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1.6 hdi turbo
#1
Hi all, has anyone stripped and cleaned a turbo? Seen on youtube. Looks easy enough. Mine is collecting oil. Is it worth changing oil seals. Or am i doomed???? I'm not a mechanic by the way. The
bearings seem ok. How much are the kits???? So many questions i know. Sorry lads! Taff....
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#2
Hi there will be some oil in side the turbo and on the in side of the pipe's too and from the turbo as there is an oil vapour breather from the engine on to the air intake pipe
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#3
Yes they can be rebuilt and there are several companies selling the kits on ebay

They are not difficult to do, but the thing to watch out for is seized bolts - this can be made easier with leaving them for several days in a penetrating fluid

If there is any damage to the compressor or shaft, then the turbo would need these parts replacing as well, which adds to the cost

If you are very careful you can mark the position of the parts before taking it apart which can save you the hassle of getting it balanced, but a better option would be to get it balance anyway to make sure, as an out of balance turbo will quickly destroy its bearings
[+] 2 users say Thank You to ntm1275 for this post
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#4
Thanks for that, think i might give it a go, better than buying a new one.. What do you mean Balance' if theres no play in the bearing does it still need balancing?
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#5
It's the imperfection of mass production.It rotates at very high revs & therefore needs to be well balanced.Confusedalut:
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[+] 1 user says Thank You to ron for this post
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#6
(01-12-2013, 08:51 PM)Taff Wrote:  Thanks for that, think i might give it a go, better than buying a new one.. What do you mean Balance' if theres no play in the bearing does it still need balancing?

What @ron says

There will always be a small amount of 'play' in the bearings as there has to be a gap for the oil to flow through, but this 'play' is normally reduced considerably when the oil is being pumped in to the turbo under pressure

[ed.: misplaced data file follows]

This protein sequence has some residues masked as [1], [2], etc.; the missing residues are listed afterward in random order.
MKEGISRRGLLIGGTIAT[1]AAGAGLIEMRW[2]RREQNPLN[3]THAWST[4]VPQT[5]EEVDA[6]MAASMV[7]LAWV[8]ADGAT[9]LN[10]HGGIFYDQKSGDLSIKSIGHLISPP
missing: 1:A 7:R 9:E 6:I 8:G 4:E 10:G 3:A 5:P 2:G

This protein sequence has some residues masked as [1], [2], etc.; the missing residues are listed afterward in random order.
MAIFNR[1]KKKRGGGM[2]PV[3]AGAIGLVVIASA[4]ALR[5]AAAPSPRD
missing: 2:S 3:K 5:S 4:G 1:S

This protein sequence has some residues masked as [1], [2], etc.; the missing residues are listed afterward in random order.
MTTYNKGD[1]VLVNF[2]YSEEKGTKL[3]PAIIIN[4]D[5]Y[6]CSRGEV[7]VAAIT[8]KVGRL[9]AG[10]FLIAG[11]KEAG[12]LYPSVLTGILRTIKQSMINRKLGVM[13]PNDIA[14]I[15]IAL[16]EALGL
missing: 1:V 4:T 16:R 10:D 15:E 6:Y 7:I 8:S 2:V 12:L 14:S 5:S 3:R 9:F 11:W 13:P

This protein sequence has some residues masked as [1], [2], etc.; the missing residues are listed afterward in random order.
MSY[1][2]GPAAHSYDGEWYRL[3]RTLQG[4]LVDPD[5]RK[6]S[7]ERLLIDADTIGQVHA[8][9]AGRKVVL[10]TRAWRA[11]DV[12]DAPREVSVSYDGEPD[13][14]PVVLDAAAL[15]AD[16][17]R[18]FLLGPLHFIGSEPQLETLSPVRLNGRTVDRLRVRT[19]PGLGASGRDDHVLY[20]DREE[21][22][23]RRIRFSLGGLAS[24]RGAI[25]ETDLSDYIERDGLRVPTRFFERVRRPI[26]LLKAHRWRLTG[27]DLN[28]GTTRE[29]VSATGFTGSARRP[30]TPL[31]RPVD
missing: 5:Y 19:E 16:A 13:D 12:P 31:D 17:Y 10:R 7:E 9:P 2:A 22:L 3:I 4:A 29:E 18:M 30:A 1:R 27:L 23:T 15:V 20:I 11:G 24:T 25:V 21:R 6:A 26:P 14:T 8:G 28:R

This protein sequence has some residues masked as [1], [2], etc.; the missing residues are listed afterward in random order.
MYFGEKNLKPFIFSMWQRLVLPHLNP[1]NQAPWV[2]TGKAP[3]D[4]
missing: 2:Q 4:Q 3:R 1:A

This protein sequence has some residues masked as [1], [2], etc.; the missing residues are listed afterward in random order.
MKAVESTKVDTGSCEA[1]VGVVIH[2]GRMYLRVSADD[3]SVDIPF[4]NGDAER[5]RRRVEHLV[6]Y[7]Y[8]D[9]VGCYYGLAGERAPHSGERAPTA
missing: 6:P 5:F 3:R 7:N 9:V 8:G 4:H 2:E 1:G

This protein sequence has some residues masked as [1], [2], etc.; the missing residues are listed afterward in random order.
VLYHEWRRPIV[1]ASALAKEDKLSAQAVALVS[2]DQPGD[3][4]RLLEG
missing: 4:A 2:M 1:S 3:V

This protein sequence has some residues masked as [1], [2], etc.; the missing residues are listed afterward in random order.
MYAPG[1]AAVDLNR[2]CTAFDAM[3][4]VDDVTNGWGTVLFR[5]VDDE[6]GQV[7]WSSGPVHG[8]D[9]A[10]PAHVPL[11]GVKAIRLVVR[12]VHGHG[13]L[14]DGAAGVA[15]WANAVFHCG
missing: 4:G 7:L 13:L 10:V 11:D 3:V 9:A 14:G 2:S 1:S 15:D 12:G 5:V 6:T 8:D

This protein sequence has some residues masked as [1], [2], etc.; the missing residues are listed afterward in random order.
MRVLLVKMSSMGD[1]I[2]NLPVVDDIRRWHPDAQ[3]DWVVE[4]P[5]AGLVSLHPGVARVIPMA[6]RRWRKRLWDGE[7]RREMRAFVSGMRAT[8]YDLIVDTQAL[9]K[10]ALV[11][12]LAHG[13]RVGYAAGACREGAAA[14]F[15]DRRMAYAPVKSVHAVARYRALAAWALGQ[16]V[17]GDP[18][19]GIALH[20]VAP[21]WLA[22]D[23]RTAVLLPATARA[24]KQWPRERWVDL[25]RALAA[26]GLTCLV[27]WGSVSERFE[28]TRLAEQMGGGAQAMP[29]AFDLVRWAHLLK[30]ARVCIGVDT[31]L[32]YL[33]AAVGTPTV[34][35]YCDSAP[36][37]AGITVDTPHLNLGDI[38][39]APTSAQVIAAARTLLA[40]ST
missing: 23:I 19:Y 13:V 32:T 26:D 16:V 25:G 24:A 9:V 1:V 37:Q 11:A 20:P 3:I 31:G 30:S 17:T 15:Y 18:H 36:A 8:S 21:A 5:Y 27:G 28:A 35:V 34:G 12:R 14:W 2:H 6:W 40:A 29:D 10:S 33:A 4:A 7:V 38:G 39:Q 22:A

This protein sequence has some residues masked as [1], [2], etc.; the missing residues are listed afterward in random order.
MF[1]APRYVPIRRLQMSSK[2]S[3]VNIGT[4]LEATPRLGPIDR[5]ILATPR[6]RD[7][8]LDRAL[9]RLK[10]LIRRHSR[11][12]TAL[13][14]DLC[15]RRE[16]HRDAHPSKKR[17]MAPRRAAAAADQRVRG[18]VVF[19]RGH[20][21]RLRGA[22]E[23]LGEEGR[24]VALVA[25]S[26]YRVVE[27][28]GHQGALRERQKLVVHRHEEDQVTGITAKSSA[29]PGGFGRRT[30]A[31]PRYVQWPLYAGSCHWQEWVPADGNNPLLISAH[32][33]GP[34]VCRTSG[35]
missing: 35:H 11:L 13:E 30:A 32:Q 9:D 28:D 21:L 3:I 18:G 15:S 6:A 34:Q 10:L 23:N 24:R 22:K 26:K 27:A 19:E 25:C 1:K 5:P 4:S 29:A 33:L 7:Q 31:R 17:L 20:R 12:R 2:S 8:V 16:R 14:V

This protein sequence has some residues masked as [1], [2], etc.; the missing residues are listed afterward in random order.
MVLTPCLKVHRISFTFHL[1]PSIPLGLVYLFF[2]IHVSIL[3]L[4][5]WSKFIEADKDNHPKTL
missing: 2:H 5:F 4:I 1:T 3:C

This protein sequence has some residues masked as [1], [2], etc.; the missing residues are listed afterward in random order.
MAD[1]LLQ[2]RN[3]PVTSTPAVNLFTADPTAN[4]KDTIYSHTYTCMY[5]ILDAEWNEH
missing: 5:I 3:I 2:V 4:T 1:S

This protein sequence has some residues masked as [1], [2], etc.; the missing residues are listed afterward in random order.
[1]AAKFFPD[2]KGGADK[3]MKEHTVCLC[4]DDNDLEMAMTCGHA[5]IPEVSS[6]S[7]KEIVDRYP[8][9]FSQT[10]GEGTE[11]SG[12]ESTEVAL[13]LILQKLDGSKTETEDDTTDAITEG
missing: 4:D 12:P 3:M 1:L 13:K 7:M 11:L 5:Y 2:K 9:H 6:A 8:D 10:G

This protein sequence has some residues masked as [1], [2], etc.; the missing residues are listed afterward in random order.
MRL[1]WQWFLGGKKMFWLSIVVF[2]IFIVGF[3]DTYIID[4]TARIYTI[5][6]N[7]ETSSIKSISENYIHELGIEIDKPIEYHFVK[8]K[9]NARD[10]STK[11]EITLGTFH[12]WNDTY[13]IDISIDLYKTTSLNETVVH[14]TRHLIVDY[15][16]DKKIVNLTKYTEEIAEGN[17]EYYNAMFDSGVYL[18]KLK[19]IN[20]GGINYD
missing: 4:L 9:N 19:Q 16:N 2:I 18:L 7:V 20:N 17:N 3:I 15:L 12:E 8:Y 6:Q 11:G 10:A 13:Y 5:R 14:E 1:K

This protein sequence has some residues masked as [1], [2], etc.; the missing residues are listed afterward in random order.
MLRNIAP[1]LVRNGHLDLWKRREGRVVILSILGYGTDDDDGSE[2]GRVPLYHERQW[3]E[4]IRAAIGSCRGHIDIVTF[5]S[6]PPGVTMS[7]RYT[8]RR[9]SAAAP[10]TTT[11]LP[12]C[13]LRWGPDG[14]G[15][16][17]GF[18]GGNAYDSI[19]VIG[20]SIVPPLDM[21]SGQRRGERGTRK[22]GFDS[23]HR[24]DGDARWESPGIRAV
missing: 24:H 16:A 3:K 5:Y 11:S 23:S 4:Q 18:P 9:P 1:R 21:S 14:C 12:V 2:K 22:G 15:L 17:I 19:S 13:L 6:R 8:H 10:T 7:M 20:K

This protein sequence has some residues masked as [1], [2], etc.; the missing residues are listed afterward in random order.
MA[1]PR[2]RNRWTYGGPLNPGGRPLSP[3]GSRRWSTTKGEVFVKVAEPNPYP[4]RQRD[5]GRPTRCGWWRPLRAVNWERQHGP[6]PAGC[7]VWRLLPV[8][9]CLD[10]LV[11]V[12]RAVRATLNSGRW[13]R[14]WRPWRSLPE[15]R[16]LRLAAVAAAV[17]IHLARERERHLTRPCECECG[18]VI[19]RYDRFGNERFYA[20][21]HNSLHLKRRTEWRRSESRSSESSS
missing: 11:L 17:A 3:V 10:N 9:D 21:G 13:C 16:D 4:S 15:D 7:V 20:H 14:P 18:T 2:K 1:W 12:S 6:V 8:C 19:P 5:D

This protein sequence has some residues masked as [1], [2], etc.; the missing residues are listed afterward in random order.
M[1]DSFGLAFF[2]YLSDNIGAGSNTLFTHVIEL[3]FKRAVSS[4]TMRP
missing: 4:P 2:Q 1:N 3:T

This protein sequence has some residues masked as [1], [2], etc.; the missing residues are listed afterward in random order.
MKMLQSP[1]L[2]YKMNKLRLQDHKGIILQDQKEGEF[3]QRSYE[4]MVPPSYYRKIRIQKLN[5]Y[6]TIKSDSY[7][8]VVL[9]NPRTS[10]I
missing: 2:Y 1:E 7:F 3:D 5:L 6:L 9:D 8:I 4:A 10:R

As the turbo spins faster and faster (up to 150,000 rpm), it creates vibrations due to heavy spots. If those vibrations are not kept to an absolute minimum, it means the heavy spot in one or more areas puts undue extra force on the bearings which will eventually wear the bearings so that they are no longer round but oval shaped.
This can lead to the compressor and/or turbine wheels touching their housings which will lead to total turbo destruction.
Normally though, you will see obvious signs that something is wrong, like smoke pouring out of the exhaust as the oil passes through the worn bearings in to the turbine side (burning off due to heat) or in to the engine via the compression side (oil being burned during the normal engine running cycle)

If left unchecked, the oil passing in to the compressor side can clog/interfere with the air cooling characteristics of the intercooler, meaning raised air intake temperatures, leading to detonation and destruction of the engine itself.

Diesel engines can withstand a limited amount of detonation (pre ignition) due to diesel having a cooler burning process, where as petrol engines will quickly destroy/melt the pistons in a matter of seconds when detonation occurs.

Balancing normally will add an extra £50+ on to the cost of a turbo rebuild

Just as a footnote, you may want to read this before spending any money.
http://www.ebay.com/gds/BEWARE-of-the-DI...810/g.html
[+] 3 users say Thank You to ntm1275 for this post
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#7
Surely if you have oil leaking past the turbo oil seals it will be drawn into the engine and burnt off rather than collect in the turbo. Any oil collecting in the inlet side is likely to be oil from the crankcase breather. This breather exits from the side of the plastic cam cover or oil separator as the manual calls it and enters the inlet tract prior to the turbo.
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#8
You say that you're not a mechanic....does that mean that you
a) Have limited understanding about basic engineering
or
b) You don't have much of a tool kit.
If the answer is 'Yes' to either you should leave the job to someone who knows what they're doing.
It's the difference between getting lucky and doing a successful job or destroying the engine.
Sorry to have to say that but due to the very high speeds that turbos run at if it should fall apart
then the likelihood of serious engine damage is high.
Put it this way.....I'm a qualified electro-mechanical engineer and I wouldn't attempt it without instruction.
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[+] 1 user says Thank You to Ol'Jeffers for this post
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#9
(17-02-2014, 11:39 PM)OlJeffers Wrote:  You say that you're not a mechanic....does that mean that you
a) Have limited understanding about basic engineering
or
b) You don't have much of a tool kit.
If the answer is 'Yes' to either you should leave the job to someone who knows what they're doing.
It's the difference between getting lucky and doing a successful job or destroying the engine.
Sorry to have to say that but due to the very high speeds that turbos run at if it should fall apart
then the likelihood of serious engine damage is high.
Put it this way.....I'm a qualified electro-mechanical engineer and I wouldn't attempt it without instruction.
No offence , but Ol' Jeffers is giving good advice...

My old work mate used to say " A little knowledge is a dangerous thing " :whistle:
Former 2011 Mk3 XTR owner Confusedalut:
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